Scientists and researchers in Nepal have called for the equal participation and leadership of women and girls in science and technology to address the greatest challenges facing Nepal today.
UNESCO and the United Nations Entity for Gender Equality and the Empowerment of Women (UN Women) commemorated the 8th International Day for Women and Girls in Science, with a dialogue on, “Leadership of Women and Girls in Science”.
In Nepal, for every four men employed in professional, scientific and technical activities, there is only one woman. The lack of effective participation in STEM education and careers is not just a loss for women and girls, but a missed opportunity for the communities, and nations to find sustainable solutions to common problems.
Speaking at the event, Honorable Minister of Women, Children and Senior Citizens Bhagwati Chaudhary shared, “If given the opportunity, women are likely to thrive. We need to ensure that we have at least 33 per cent representation of women in all sectors including government bodies, development agencies, political representation and private sectors. The government needs to incorporate this in the policies and ensure its implementation, so that we have more women and girls in leadership.”
Navanita Sinha, Head of Office a.i. of UN Women Nepal shared, “I urge everyone to stand together, in our collective struggle to smash stereotypes, defy gender bias, and defeat discrimination that holds women and girls back in science.”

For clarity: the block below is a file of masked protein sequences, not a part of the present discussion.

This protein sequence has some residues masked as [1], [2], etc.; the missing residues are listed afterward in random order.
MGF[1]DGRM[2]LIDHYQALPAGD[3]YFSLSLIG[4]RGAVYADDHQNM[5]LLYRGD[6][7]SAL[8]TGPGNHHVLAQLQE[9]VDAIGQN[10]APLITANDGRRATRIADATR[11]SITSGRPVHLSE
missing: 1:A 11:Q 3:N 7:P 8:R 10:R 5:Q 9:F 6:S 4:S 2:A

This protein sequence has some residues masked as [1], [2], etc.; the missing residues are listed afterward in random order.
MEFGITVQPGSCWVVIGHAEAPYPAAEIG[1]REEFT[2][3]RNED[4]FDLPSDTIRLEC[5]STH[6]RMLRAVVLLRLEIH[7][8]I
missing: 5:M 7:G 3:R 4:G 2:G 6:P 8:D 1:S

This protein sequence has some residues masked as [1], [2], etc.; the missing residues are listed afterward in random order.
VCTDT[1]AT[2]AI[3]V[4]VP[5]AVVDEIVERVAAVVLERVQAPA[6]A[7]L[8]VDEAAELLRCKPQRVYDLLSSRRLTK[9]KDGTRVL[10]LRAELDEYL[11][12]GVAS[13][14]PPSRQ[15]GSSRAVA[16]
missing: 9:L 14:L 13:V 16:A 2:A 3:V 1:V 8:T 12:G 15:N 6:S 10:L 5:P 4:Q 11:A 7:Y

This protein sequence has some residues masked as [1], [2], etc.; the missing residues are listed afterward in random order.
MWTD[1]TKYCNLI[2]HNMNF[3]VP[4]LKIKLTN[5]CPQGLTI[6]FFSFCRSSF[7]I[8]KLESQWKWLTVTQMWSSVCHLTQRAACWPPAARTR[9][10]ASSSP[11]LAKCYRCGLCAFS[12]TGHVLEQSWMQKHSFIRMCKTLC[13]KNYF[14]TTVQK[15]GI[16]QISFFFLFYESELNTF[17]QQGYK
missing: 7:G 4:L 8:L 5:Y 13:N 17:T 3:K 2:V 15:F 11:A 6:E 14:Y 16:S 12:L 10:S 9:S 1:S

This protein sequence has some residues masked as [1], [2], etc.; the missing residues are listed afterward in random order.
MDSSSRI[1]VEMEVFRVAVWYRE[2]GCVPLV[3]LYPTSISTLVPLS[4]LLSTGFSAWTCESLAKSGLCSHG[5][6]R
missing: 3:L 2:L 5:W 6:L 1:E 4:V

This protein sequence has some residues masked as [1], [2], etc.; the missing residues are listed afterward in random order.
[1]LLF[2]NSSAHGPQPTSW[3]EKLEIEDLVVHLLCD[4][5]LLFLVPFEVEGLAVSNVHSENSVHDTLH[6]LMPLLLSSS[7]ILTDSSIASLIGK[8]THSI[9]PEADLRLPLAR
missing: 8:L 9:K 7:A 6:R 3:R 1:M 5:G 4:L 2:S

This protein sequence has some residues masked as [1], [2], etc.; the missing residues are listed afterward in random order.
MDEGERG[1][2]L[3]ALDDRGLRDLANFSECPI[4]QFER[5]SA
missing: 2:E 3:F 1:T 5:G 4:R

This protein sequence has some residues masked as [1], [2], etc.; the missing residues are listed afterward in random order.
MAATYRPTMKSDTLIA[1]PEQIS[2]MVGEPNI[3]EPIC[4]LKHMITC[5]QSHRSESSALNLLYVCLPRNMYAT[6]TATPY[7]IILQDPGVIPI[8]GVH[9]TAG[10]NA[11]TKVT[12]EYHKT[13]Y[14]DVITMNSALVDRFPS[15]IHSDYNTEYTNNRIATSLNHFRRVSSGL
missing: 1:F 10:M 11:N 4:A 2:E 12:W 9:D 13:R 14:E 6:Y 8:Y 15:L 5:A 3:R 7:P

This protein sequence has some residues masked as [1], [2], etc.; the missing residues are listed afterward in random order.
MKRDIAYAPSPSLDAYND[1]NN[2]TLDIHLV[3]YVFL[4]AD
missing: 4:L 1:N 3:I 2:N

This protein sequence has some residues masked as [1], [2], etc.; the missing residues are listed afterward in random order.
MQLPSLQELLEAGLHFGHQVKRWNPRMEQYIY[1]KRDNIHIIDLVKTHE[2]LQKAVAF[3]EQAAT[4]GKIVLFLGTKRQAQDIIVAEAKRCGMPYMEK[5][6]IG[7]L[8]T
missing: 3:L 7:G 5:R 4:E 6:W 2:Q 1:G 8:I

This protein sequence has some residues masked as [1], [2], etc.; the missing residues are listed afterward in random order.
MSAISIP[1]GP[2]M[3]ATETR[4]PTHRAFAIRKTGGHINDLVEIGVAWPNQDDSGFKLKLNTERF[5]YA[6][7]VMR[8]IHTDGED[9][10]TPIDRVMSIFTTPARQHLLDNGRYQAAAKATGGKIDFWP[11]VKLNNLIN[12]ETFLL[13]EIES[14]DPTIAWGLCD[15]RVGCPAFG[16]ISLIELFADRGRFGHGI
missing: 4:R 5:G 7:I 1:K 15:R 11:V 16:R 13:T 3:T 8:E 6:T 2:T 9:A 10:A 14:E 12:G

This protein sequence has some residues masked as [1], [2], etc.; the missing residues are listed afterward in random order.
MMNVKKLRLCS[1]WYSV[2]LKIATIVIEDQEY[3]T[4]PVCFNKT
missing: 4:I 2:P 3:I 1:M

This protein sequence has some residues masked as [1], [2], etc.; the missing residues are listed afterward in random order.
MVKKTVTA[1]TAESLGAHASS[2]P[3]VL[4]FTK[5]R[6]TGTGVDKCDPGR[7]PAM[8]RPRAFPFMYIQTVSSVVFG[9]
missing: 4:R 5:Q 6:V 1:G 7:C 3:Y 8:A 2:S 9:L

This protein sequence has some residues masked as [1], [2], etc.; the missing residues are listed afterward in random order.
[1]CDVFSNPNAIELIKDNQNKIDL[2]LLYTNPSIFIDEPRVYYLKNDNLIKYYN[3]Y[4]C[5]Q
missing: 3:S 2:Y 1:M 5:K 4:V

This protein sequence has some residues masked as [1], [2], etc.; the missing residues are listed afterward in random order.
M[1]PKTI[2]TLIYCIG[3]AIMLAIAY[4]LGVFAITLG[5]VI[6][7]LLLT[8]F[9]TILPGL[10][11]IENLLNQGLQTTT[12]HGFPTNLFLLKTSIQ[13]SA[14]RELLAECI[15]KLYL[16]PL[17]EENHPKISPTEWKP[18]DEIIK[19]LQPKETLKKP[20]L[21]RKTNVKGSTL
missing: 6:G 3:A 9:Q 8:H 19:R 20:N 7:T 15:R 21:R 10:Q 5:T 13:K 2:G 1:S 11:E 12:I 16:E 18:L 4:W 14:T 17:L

Michael Croft, the UNESCO Representative to Nepal added, “As we look around at our world, and see the discord and disharmony, we understand something is wrong, something is not in balance. We are missing the contribution and leadership of women and girls in so many areas, and science is no exception. Our sustainable development, our very future depends on what we do to promote and ensure the participation of women and girls in science.”
The panelists — Nawa Raj Dhakal, Acting Executive Director at Alternative Energy Promotion Centre, Ministry of Energy, Water Resources and Irrigation, Nuva Rai, Programme Officer at National Indigenous Women Forum, and Dr TistaPrasai Joshi, Senior Researcher at Nepal Academy of Science and Technology — called for action from the government, international development partners, and civil society to:
Include more indigenous women and girls in research honoring the fact that indigenous women are repositories of knowledge on land, environment, and biodiversity.
Increase investment for women and girls to pursue education in STEM.
Break harmful gender norms prevalent within families, communities and formal structures that prevent women and girls from pursuing and leading careers in science and technology.
In her keynote remarks, Pramila Devi Bajracharya, Secretary of Science, Ministry of Education, Science and Technology emphasized that science and technology are the primary tools for prosperity in society and we need to amplify the voices and participation of women in STEM. Additionally, Rameshwor Prasad Yadav, Deputy Secretary General, Nepal National Commission for UNESCO stressed that social structures have prevented women from realizing their full potential- a woman can be anything, including a scientist, a social scientist, or scientist at home in his closing remarks.
Gender equality and the empowerment of women and girls is crucial not only for economic development, but also to meeting the 2030 Agenda for Sustainable Development.
The United Nations General Assembly adopted the resolution 70/212 on 22 December 2015 and declaredFebruary 11 as the International Day of Women and Girls in Science. The resolution reaffirmed the importance of gender equality and women participation in the policies, programmes and decision making related to the Sustainable Development Goals. It further recognized the crucial role and contribution of women and girls in science, technology and innovations.